A few weeks ago, close to 120 Minneapolis Synod pastors and religious leaders gathered for a two-day Bishopâ€™s Theological Conference. I was on the planning team for the conference, which focused on Faith and Public Voice. Six Grace members were there: Dee Cole-Vodicka, Executive Assistant to the Bishop; Rev. Barbara Lundblad, who preached and also gave two excellent presentations on Preaching and Public Voice; Rev. Sue Engh, Director of Synodical Partners for Mission and Congregational-Based Organizing in the ELCA; Campus Pastor Kate Reuer Welton; Pastor Mary Halvorson and myself.
The history of the churchâ€™s public voice is varied, at times speaking clearly to justice issues of the day, at other times one wonders if the church has any voice at all. The planning committee for this conference was clear that race and racial equity would be a major focus, but we were also aware of other issues of the dayâ€¦global climate change, patriarchy, hunger and poverty, to name just a few.
A year or so ago, I was part of a meeting which included Black Pastors from San Francisco who were working very hard on the issue of Mass Incarceration of people of color. They talked about the growing privatization of the prison industry, and one pastor said it clearly, â€œNo matter what the justice issue, the underlying issue is economic justice, it is money. To find the root of injustice, follow the money!â€ Whether it be racial equity, issues in education, climate changeâ€¦follow the money!
Mark Kinney says, â€œMoney is like an iron ring we put through our nose. It is now leading us around wherever it wants. We just forgot that we are the ones who designed it.â€ That is true of us as individuals; itâ€™s also true of our country, and indeed the world. Whether it be precious metals being mined in African countries at the profound expense of local communities, or the long history of slavery and Jim Crow in our country, with its roots in greed and economic power.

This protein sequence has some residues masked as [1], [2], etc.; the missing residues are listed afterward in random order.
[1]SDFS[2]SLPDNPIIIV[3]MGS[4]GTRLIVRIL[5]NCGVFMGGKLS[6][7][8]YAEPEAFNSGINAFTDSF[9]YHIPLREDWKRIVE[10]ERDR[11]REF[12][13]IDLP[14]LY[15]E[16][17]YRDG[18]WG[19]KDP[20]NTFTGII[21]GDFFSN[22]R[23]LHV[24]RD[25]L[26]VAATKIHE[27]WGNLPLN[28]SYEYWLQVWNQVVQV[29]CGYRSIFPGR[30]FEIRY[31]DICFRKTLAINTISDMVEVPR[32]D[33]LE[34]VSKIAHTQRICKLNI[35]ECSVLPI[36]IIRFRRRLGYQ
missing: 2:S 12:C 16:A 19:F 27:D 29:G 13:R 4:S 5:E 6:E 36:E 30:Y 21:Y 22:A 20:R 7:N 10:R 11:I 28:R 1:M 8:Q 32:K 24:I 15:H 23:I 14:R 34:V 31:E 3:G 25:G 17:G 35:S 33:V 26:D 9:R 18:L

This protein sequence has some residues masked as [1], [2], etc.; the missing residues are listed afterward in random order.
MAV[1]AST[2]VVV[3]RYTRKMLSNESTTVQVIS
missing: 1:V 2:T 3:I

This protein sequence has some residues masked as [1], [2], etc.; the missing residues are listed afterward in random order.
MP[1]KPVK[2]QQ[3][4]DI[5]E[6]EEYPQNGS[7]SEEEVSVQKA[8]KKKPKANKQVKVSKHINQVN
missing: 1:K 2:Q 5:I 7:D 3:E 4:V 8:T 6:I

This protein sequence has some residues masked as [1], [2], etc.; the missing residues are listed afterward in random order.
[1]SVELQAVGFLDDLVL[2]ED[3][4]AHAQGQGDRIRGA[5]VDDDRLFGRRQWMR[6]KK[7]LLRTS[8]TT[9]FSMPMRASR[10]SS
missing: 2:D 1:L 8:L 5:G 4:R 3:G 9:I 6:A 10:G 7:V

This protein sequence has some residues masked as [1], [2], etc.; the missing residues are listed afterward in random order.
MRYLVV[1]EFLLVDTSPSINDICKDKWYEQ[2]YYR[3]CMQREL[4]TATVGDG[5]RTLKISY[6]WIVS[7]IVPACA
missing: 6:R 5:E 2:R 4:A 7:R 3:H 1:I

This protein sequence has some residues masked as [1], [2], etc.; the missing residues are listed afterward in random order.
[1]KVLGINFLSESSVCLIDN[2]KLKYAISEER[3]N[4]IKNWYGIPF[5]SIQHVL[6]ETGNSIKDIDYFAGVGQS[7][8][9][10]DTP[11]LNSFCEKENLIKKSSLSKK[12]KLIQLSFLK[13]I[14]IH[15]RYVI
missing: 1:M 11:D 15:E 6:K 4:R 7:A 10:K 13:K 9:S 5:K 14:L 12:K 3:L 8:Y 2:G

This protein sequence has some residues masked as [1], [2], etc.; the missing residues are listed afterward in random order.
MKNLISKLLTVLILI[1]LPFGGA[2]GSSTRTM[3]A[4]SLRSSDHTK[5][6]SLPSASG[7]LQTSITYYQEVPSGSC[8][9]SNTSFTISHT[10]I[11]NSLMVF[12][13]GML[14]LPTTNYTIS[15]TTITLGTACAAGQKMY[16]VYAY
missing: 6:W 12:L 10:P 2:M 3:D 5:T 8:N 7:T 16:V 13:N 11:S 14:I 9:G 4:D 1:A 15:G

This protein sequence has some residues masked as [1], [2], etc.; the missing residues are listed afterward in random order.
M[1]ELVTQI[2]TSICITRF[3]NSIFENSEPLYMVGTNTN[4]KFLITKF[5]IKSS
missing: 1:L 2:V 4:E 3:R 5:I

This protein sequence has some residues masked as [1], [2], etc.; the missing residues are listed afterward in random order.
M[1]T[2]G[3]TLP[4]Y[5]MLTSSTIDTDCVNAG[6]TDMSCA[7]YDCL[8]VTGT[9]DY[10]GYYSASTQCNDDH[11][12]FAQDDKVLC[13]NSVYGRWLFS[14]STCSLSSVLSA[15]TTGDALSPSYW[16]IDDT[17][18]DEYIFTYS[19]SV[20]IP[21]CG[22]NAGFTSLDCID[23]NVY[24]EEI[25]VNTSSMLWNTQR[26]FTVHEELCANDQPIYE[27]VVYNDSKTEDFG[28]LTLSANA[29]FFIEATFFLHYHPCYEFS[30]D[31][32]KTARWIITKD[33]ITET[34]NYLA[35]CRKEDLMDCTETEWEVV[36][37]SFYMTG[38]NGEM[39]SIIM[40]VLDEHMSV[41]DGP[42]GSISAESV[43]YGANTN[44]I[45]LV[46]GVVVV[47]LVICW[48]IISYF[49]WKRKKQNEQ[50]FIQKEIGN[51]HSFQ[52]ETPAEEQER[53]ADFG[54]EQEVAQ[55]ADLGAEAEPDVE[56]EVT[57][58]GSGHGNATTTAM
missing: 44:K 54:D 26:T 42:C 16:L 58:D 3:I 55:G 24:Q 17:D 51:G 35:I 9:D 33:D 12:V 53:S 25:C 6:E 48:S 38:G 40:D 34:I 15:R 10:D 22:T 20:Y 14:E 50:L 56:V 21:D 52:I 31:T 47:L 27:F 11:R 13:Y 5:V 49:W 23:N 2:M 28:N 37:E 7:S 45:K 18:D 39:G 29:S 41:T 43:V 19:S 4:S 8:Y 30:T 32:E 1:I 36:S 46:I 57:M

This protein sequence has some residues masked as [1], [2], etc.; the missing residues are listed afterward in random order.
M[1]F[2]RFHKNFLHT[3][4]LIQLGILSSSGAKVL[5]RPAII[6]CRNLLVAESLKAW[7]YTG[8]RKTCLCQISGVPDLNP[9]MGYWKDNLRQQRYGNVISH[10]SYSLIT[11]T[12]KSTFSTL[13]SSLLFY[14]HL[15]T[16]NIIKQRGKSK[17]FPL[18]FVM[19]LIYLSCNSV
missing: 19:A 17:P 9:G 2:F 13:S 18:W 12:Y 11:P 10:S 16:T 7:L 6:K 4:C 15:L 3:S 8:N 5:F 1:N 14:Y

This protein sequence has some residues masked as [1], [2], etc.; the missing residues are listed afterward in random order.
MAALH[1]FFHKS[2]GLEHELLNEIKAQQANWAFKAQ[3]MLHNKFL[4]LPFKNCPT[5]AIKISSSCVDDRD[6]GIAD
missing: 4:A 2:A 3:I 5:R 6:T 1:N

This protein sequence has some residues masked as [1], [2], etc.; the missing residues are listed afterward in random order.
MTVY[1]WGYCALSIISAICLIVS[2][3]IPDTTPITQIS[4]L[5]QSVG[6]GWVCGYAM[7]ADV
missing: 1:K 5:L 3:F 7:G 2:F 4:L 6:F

Money Matters. Itâ€™s true today, it was true in Biblical times, and itâ€™s always been true. Money matters, it matters how we use it, share it, invest it, relate to it. It can be a great resource for good, but it also can be the root of much suffering. There are close to 800 passages in scripture that deal with money! Jesus talked about money more than he talked about Heaven and Hell combined. 11 of 39 parables of Jesus talk about money. In the Gospel of Luke, 1 of every 7 verses talks about money. Jesus was clear about the need for justice in our economies and our sharing of resources.
Lynne Twist, in her book The Soul of Money (our November â€œGrace Readsâ€ Book of the Month), talks about how we often eclipse, dismiss, or compromise our own soul/s in our relationship with money. This happens in the way we get money, the way we use money, the way we give money, and sometimes in how we do everything we can to avoid thinking or talking about money.
One can clearly see these compromises in our corporate world, in the banking industry, in Wall Street, but if truth be told, they are also present in our own individual relationship to the paper energy we call money.
Letâ€™s find ways to talk more about this at Grace. Itâ€™s important, it matters, to the world, and if Twist is correct, it matters to our very souls.